A description of the plurality of force redirecting features is now provided with initial reference to FIGS. 7-14. As shown in FIG. 7, the vehicle 10 includes a front end structure 12 with a bumper assembly 14, a side fender 16 and an engine hood 18 that at least partially cover and conceal many of the structural elements that make up the front end structure 12. FIGS. 8-14 are various views of the vehicle 10 with the bumper assembly 14, the side fender 16 and the engine hood 18 removed to reveal portions of the front end structure 12 and the plurality of force redirecting features of the vehicle 10.

As shown in FIGS. 8-14, the plurality of force redirecting features of the vehicle 10 include a force receiving member 20 (a force receiving structure), a lateral energy transfer member 22 and a hood ledge reinforcement 24. The force receiving member 20, the lateral energy transfer member 22 and the hood ledge reinforcement 24 are all described in greater detail below following a brief description of the front end structure 12 of the vehicle 10.

As shown in FIGS. 8-14, the front end structure 12 includes a variety of components, but in particular includes elements of a body structure 30 and an engine cradle 32.

A description of related elements of the body structure 30 is now provided. Each side of the body structure 30 includes at least the following: a sill 40, an A-pillar 42, panels that make up a dash wall 44, a front side member 46 and a hood ledge 48. However, since the two sides (driver's side and passenger's side) of the body structure 30 are typically identical, but mirror images of one another, description of one side only is provided for the sake of brevity. However, the description of the one side of the body structure 30 applies equally to both sides of the body structure 30.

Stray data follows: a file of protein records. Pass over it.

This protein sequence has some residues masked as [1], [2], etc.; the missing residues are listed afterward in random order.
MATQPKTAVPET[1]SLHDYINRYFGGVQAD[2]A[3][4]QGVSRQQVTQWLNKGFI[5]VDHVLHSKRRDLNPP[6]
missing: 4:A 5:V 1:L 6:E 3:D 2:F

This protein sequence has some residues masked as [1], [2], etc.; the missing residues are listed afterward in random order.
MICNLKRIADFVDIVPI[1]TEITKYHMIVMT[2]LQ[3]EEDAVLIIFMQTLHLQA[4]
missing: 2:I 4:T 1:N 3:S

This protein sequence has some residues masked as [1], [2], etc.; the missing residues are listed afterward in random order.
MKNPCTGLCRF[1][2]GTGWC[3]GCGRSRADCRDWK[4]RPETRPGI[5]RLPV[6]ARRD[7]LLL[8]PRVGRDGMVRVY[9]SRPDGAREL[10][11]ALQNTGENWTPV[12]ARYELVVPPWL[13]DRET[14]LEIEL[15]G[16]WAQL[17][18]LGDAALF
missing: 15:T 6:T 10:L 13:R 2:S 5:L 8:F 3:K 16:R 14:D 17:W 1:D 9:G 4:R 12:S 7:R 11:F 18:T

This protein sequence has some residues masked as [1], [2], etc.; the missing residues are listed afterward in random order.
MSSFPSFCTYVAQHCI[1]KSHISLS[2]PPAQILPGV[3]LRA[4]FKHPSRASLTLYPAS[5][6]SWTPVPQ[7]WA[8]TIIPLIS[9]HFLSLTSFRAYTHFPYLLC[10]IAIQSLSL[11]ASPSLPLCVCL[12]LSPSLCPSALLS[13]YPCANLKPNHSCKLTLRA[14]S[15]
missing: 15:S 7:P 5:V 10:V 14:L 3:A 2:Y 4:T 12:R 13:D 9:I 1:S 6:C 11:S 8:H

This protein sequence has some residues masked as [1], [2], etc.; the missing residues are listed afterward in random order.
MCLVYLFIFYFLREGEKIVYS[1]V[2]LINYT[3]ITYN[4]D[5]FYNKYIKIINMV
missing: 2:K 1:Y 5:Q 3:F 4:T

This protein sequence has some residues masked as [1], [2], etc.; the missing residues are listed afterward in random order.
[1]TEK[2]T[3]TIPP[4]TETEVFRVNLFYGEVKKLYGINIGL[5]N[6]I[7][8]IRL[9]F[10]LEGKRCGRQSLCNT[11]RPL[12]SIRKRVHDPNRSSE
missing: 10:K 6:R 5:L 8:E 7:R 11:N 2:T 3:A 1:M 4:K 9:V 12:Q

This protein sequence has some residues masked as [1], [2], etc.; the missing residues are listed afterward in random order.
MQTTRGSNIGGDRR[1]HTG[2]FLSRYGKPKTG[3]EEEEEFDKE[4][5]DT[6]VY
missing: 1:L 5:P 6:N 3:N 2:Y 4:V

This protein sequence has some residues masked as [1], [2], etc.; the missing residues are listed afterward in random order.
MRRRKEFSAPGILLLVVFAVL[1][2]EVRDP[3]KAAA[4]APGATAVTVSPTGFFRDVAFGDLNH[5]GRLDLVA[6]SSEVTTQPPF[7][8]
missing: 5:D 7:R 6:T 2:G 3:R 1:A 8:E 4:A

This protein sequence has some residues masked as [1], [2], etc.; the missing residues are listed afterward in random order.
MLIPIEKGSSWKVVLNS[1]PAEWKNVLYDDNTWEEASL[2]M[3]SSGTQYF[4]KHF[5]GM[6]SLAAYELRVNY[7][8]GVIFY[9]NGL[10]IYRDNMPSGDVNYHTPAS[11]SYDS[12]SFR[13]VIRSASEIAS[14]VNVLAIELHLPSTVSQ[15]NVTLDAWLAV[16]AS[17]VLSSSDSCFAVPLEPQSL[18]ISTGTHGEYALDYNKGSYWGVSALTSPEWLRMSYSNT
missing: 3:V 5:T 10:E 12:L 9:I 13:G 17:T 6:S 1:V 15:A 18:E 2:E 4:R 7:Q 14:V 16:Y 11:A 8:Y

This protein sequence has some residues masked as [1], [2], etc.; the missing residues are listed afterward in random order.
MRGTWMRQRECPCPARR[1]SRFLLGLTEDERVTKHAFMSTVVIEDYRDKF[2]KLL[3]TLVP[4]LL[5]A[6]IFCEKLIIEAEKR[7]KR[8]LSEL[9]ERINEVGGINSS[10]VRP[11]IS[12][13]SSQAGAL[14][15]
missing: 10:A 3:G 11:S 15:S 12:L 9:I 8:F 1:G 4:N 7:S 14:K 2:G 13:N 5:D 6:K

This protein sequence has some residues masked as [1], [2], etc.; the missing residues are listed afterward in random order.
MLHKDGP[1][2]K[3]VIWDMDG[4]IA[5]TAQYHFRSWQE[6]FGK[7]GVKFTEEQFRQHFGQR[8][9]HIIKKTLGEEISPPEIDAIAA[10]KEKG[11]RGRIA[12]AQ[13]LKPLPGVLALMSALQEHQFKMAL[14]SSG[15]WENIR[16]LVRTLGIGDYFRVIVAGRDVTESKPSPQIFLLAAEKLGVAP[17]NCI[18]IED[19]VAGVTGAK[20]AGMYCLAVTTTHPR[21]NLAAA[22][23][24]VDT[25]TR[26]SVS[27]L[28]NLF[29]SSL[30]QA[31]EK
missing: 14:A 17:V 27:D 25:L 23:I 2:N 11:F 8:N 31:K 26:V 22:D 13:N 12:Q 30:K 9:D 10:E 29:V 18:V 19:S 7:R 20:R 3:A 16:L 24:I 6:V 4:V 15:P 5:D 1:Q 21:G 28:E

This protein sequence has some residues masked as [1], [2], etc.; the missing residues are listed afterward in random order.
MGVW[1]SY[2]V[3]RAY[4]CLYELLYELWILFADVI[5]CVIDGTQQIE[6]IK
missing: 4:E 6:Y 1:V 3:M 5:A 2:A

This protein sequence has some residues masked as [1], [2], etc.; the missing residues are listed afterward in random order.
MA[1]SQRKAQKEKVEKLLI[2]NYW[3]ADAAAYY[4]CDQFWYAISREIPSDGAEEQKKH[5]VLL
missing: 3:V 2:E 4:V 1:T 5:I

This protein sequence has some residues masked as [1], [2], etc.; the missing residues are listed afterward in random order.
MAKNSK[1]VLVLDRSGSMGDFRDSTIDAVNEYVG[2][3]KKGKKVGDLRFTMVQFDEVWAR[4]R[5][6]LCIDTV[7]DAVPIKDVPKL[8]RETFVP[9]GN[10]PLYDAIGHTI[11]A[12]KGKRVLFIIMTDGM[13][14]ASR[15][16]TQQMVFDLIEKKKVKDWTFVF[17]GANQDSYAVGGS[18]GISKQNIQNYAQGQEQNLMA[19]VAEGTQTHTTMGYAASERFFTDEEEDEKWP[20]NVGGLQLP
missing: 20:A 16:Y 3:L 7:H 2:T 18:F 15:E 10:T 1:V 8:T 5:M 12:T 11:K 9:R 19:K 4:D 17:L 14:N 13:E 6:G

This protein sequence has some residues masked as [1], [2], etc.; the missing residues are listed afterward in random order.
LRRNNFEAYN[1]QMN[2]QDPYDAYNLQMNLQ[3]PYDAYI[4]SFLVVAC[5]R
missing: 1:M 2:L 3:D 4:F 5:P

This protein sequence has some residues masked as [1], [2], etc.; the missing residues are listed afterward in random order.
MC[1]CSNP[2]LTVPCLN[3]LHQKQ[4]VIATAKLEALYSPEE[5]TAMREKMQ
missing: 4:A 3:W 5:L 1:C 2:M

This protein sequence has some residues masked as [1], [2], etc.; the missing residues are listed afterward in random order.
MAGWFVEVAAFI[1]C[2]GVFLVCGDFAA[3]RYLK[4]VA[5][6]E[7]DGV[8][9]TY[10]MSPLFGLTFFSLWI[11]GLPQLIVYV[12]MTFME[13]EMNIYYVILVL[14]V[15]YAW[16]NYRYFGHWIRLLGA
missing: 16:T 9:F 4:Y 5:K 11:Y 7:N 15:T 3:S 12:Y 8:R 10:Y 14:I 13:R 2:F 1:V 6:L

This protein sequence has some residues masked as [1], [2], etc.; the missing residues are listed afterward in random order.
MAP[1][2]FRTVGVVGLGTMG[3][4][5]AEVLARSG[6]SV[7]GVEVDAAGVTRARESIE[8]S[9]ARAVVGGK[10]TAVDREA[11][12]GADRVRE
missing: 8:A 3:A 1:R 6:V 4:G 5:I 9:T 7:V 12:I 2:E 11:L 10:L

The sill 40 is a conventional rigid body construct typically made from a plurality of panels that have been shaped and welded together to form the sill 40. The sill 40 extends from a lower end of the A-pillar 42, rearward and under a door opening of the vehicle 10. The A-pillar 42 is similarly a conventional rigid body construct typically made from a plurality of panels that have been shaped and welded together to form the A-pillar 42. The A-pillar 42 is rigidly attached to an upper front end of the sill 40 and extends upward defining a front end of the door opening. Alternatively, the sill 40 and the A-pillar 42 can be made from common elements such that there are few or no seams that divide the sill 40 from the A-pillar 42. The dash wall 44 extends from A-pillar 42 on the driver's side of the vehicle to the A-pillar on the passenger's side (not shown) of the vehicle 10. The dash wall 44 separates an engine compartment of the vehicle 10 from a passenger compartment of the vehicle 10, in a conventional manner.

The front side member 46 is a beam that extends forward to a front area of the vehicle 10 from the dash wall 44. Typically, the bumper assembly 14 attaches to a front end 46 a of the front side member 46, as indicated in FIGS. 10 and 11. A rear portion 46 b of the front side member 46 extends along the dash wall 44 and is rigidly attached thereto, as shown in FIG. 12. Depending upon the overall design of the vehicle 10, the front side member 46 can extend further rearward under a floor (not shown) of the passenger compartment. The front side member 46 also includes an outboard facing surface 46 c, as indicated in FIGS. 10, 12 and 14.

The hood ledge 48 is a structural member that has a front end 48 a and a rear end 48 b. The front end 48 a of the hood ledge 48 is fixedly attached to the front end 46 a of the front side member 46, as shown in FIGS. 8, 10 and 12-14. The rear end 48 b of the hood ledge 48 is fixedly attached to at least one or both of the dash wall 44 and the A-pillar 42. The hood ledge 48 has an overall curved shape. Specifically, the hood ledge 48 extends upwardly and laterally outwardly away from the forward end 46 a of the front side member 46 in a vehicle rearward direction, and then straightens out as it approaches the dash wall 44 and the A-pillar 42, as shown in FIGS. 9 and 11. As a result of this overall shape, the front end 48 a of the hood ledge 48 is located inboard of the rear end 48 b, as shown in FIGS. 9 and 11. The shape of the hood ledge 48 also defines a ramping surface 48 r shown in FIGS. 9-12. The ramping surface 48 r defines an inclined angle with respect to the vehicle longitudinal direction L, as indicated in FIG. 11. The ramping surface 48 r is a lateral outwardly extending section of the hood ledge 48 that can transfer longitudinal force from an impact event and redirect at least a portion of that force into lateral movement of the vehicle 10, as described in greater detail below.